Frequent power outages surge with the coming of summer, and high usage of refrigerators and freezers increases the likelihood of someone leaving the door incompletely closed – we all know the dripping mess that awaits the finder of an appliance too long without electricity!
It seems that when it rains it pours and when it gets dry it stays dry for extended periods of time. This year has been no different. April started dry. May had some wet periods and early June was extremely wet in Southeast Pennsylvania. But, it is likely at some point this summer we will need irrigation for our vegetable crops. There are many ways to irrigate vegetable crops depending on your crops and growing methods.
A small summary regarding the process and benefits of the Wine Quality Initiative Sensory Evaluation is attached. This document can be found in the "Workshop/Seminar Summaries" folder in the "Wine Production" tab.
Wet, warm and humid July weather means that plant diseases are spreading. Two of the more important vegetable diseases downy mildew on cucurbits including cucumbers and late blight of tomato and potato are in the area. Make sure you are aware of what diseases to scout for and how to prevent their spread.
Many turfgrass diseases, once problems only on golf courses and recreational turf areas, now appear commonly. Perhaps the most important of these is dollar spot.
As a follow-up to the blog about youth and adults working together, here's an example of a school community planning for the future together.
Downy mildew was confirmed in a home garden in Bucks Co. and has been reported in a commercial cucumber field in Lancaster Co. PA.
This past week late blight was reported on tomato and most recently potato in New Jersey. Still no confirmed reports of late blight in Pennsylvania.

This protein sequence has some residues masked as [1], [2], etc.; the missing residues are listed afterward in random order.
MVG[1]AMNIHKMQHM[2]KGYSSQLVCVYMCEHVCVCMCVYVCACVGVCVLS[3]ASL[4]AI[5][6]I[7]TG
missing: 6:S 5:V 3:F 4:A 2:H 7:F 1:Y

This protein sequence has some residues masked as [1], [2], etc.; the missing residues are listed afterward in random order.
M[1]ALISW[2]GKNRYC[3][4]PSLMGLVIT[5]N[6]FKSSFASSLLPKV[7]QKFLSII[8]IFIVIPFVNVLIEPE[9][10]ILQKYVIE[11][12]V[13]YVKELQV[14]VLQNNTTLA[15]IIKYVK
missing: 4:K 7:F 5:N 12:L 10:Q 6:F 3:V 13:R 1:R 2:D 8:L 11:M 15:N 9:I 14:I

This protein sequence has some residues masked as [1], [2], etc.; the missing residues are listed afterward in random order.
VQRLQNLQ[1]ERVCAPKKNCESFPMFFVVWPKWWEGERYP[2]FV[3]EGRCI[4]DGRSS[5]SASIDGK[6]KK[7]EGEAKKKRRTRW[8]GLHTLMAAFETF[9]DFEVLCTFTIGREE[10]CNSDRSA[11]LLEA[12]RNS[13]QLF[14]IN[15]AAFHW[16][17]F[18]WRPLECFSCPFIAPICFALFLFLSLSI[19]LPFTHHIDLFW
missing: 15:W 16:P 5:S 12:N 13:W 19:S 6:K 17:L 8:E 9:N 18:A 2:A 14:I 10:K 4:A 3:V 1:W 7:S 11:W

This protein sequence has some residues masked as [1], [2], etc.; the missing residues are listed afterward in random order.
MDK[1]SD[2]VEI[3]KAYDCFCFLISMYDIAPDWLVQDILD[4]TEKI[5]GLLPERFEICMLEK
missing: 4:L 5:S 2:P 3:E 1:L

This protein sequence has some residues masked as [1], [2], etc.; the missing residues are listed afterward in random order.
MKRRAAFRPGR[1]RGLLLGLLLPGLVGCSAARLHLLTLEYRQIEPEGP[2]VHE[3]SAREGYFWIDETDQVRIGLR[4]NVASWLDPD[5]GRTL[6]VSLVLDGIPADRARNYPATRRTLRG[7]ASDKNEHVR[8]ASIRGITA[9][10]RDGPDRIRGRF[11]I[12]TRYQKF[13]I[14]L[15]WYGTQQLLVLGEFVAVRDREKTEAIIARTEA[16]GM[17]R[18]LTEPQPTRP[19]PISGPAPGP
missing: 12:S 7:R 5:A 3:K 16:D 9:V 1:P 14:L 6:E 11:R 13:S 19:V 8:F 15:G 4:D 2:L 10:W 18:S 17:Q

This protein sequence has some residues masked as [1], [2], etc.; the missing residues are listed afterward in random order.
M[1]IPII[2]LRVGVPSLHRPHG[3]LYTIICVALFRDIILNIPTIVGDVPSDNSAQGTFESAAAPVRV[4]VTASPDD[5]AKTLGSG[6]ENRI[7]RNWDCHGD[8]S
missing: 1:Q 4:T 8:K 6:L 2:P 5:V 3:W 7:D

During periods of warm, wet weather, slime molds migrate onto the surfaces of turfgrass leaves where they produce massive amounts of their reproductive structures, thus producing a white, blue, or gray patch.
An open forum on natural-gas development from deep shale formations will be presented in a Web-based seminar by Penn State Extension.
A presentation on cattle-feeding efficiency will highlight an educational event to be offered by Penn State Extension this summer.
All sixteen locations for which the Tom-Cast disease forecasting model for early blight are being run have now exceeded the 35 DSVs needed to trigger the first fungicide application on both tomatoes and potatoes.
As of July 9, corn earworm flights picked up in multiple parts of the state.
From the township secretary who works part-time out of her garage to the modern office with plenty of staff and technology, townships share the same challenges and can learn from each other.
Some relief toward the weekend and then hot weather continues.
Recent winds, stormy weather, and saturated soils results in lodging and green snap in some areas and limited management options.
Keep an eye out for another invasive bug species in soybeans and elsewhere.
As mentioned in previous newsletters, The Pennsylvania Soybean Promotion Board is funding a Sentinel Plot Program, which is being managed by Penn State Extension and The Dept. of Entomology.
Keeping informed of local and national markets can be helpful with your crop marketing plan.